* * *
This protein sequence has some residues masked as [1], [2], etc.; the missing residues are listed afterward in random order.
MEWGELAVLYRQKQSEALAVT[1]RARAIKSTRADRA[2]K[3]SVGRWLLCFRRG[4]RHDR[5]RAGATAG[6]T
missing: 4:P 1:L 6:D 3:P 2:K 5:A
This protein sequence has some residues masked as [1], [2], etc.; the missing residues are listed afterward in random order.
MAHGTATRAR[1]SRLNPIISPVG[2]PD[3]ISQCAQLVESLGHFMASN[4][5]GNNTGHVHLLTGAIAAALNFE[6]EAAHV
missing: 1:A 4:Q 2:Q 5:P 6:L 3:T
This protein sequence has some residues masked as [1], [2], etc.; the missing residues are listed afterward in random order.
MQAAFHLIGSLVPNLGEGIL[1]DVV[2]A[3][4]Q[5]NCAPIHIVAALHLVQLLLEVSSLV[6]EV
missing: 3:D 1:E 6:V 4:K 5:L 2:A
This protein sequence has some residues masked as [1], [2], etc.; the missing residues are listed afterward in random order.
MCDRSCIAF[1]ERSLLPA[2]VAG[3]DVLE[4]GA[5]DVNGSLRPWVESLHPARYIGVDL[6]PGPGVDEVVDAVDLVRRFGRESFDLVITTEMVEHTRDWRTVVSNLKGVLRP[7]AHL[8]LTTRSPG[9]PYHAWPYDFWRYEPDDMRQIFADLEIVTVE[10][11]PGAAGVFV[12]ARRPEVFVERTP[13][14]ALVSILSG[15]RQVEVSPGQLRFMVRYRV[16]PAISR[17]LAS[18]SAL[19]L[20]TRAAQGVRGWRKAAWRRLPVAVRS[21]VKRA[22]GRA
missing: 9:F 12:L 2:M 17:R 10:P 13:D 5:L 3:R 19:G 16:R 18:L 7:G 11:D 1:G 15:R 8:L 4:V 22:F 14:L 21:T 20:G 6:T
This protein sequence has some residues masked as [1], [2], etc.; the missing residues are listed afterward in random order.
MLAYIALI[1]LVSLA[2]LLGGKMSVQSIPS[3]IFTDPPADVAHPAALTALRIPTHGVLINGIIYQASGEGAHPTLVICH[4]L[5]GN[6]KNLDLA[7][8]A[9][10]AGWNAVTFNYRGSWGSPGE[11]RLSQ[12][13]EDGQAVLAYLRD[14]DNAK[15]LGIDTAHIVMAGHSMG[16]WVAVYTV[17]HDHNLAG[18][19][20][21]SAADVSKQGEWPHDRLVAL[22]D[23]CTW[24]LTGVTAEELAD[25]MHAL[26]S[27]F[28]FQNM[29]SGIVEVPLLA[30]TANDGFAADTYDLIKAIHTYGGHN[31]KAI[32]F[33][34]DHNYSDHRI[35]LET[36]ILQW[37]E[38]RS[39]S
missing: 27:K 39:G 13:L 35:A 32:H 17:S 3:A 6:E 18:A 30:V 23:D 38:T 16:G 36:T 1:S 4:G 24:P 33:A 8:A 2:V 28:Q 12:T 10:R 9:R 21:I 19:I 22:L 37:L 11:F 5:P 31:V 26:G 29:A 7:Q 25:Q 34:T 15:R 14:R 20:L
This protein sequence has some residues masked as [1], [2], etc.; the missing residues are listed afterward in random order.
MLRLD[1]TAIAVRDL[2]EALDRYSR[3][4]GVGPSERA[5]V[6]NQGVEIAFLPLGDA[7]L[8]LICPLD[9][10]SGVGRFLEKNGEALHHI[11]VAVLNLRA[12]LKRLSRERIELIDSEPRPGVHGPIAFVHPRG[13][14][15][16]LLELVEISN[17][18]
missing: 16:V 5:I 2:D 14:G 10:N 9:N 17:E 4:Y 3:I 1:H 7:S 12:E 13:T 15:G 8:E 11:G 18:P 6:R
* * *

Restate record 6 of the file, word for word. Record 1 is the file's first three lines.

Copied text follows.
This protein sequence has some residues masked as [1], [2], etc.; the missing residues are listed afterward in random order.
MLRLD[1]TAIAVRDL[2]EALDRYSR[3][4]GVGPSERA[5]V[6]NQGVEIAFLPLGDA[7]L[8]LICPLD[9][10]SGVGRFLEKNGEALHHI[11]VAVLNLRA[12]LKRLSRERIELIDSEPRPGVHGPIAFVHPRG[13][14][15][16]LLELVEISN[17][18]
missing: 16:V 5:I 2:D 14:G 10:N 9:N 17:E 4:Y 3:I 1:H 7:S 12:E 13:T 15:G 8:E 11:G 18:P 6:R